The Centre for Social Justice’s report, Dynamic Benefits: Towards welfare that works (September 2009), correctly identified the main problems inherent in the current system, and although it recognised that a Basic Income (BI), or Citizen’s Income (CI), scheme would tick all the required boxes, it eschewed this approach in favour of marginal tinkering at the edges of the current system. The result is the Universal Credit, to be introduced between 2013-14 and 2017-18, which will make marginal, rather than radical, changes to the Social Security system, and will introduce an additional layer of complexity to the system. The Westminster Government’s Universal Credit proposals were reviewed in the Citizen’s Income Newsletter, 2011, issue 1, available from the CIT website.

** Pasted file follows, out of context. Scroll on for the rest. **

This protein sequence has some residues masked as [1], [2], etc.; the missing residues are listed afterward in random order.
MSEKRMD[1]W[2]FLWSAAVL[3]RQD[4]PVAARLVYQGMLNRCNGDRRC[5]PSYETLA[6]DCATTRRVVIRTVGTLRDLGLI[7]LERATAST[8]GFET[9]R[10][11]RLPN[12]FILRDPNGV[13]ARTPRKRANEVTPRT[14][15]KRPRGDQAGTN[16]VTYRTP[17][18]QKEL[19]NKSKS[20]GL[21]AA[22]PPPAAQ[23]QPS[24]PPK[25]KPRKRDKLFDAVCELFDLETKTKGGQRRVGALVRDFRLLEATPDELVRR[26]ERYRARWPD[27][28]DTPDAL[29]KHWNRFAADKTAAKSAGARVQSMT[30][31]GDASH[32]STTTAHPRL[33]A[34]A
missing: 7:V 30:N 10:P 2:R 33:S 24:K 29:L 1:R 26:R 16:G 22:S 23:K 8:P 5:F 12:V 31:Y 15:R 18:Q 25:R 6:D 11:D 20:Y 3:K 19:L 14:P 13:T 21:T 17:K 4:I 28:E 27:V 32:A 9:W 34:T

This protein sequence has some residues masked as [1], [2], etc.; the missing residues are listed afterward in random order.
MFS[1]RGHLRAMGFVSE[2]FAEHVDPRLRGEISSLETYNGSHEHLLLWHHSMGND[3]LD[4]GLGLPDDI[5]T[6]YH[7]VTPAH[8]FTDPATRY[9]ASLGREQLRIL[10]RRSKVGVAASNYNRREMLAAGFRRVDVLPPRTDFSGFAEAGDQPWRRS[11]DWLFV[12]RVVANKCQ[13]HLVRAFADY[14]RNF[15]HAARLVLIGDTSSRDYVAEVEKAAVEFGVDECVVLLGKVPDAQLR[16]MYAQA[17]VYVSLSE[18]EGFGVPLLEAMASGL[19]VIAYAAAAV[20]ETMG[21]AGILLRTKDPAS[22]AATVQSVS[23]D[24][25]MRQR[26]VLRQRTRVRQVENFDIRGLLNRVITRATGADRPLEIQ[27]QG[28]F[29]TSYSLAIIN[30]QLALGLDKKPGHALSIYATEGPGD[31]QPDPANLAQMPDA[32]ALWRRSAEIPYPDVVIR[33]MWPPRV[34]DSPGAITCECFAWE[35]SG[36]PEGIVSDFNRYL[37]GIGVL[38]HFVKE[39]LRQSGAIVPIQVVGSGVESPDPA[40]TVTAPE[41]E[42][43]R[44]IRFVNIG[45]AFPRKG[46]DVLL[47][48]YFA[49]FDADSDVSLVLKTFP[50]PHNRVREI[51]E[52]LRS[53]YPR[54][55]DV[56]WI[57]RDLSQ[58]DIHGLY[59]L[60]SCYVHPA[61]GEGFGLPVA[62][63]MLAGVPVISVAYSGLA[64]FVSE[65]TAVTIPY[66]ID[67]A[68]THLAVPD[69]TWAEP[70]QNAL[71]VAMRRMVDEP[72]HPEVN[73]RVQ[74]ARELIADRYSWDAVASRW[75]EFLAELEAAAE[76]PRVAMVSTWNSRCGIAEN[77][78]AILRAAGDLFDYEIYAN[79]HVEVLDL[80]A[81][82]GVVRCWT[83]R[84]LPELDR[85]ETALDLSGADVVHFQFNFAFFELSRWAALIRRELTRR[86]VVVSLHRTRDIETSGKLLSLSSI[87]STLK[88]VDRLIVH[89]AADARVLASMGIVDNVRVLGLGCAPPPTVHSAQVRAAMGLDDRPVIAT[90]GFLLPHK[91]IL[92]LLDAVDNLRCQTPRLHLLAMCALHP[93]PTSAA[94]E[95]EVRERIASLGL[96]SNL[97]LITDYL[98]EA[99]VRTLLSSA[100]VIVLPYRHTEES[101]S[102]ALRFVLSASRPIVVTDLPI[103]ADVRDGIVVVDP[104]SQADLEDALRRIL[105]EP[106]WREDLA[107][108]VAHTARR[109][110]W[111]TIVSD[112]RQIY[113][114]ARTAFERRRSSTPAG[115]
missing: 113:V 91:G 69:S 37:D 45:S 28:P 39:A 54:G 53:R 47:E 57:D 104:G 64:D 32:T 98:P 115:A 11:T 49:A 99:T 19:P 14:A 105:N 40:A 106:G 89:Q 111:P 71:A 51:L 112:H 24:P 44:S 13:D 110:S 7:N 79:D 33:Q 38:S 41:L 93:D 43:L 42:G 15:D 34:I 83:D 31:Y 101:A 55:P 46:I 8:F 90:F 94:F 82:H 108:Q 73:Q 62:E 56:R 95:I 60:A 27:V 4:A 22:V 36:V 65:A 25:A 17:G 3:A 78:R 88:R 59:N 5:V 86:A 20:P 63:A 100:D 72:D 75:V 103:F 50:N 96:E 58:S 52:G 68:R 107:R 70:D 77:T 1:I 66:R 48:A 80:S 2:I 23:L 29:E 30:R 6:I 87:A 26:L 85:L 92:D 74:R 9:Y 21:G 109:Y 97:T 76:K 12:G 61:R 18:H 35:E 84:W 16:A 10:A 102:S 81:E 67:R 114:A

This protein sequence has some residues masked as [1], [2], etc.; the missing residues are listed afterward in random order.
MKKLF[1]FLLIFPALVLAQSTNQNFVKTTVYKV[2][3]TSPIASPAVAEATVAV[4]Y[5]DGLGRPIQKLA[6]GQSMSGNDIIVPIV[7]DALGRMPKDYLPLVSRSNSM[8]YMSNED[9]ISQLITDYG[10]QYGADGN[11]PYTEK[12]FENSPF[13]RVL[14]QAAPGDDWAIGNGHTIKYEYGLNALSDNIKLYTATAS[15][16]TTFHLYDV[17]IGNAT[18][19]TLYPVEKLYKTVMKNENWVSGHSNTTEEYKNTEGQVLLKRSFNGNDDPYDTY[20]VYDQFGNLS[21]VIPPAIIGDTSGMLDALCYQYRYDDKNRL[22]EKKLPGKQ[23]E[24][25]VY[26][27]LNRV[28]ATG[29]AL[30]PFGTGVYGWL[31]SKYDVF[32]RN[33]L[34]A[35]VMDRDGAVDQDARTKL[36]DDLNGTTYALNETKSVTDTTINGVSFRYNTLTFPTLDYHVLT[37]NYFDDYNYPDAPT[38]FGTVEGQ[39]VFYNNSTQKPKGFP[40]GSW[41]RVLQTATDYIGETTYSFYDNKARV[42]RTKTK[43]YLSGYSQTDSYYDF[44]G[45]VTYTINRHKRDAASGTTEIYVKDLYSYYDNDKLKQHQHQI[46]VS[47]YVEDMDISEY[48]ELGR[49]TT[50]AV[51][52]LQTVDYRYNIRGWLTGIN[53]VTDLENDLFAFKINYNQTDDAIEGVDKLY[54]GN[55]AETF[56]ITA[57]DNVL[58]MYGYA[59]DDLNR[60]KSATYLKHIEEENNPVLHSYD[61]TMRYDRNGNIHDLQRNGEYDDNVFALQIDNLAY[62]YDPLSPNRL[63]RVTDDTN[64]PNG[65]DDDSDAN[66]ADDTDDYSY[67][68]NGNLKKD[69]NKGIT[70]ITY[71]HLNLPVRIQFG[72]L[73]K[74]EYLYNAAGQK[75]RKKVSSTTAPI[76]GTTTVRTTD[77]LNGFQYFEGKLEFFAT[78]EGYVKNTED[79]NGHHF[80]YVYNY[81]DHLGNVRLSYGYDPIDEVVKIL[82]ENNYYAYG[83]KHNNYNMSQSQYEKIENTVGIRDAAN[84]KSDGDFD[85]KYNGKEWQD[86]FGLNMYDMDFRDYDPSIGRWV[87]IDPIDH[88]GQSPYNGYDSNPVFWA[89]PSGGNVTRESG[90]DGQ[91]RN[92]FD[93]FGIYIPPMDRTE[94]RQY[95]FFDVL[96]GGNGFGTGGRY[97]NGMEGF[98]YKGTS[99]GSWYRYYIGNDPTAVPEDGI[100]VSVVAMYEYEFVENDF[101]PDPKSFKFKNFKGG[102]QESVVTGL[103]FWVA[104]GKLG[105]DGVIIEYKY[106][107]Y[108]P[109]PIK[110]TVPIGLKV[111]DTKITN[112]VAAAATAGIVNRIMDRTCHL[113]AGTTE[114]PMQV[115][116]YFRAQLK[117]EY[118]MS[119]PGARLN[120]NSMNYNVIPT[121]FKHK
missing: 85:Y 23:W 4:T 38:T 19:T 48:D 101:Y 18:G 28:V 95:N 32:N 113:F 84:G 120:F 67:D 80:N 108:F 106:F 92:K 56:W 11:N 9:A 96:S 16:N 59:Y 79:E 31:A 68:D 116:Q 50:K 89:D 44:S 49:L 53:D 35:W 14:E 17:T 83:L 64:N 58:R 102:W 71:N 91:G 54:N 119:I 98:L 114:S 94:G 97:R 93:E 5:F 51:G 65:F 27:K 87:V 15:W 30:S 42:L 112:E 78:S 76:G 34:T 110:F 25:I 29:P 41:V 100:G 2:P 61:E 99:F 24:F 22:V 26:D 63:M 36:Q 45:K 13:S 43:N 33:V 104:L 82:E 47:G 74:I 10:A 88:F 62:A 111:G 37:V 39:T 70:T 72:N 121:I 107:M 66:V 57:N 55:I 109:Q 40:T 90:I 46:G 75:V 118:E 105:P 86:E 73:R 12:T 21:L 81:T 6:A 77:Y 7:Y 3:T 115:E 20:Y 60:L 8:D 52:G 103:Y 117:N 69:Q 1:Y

The European Union introduced a new procedure entitled a European Citizens’ Initiative (ECI) in April 2012, which enables groups of citizens from different countries across the EU to register a request or proposal to the European Parliament. If registration is accepted, then the group must obtain signatures from 1 million of the 500 million citizens of the EU within the following year in order for the proposal to be put before the Parliament. Already a group of more than 50 people from 14 countries has gathered regularly, and on the 14th January 2013 they registered an ECI on Unconditional Basic Income (UBI). They call for a UBI that is 1) universal, 2) individual, 3) unconditional and 4) ‘high enough to ensure an existence in dignity and participation in society’.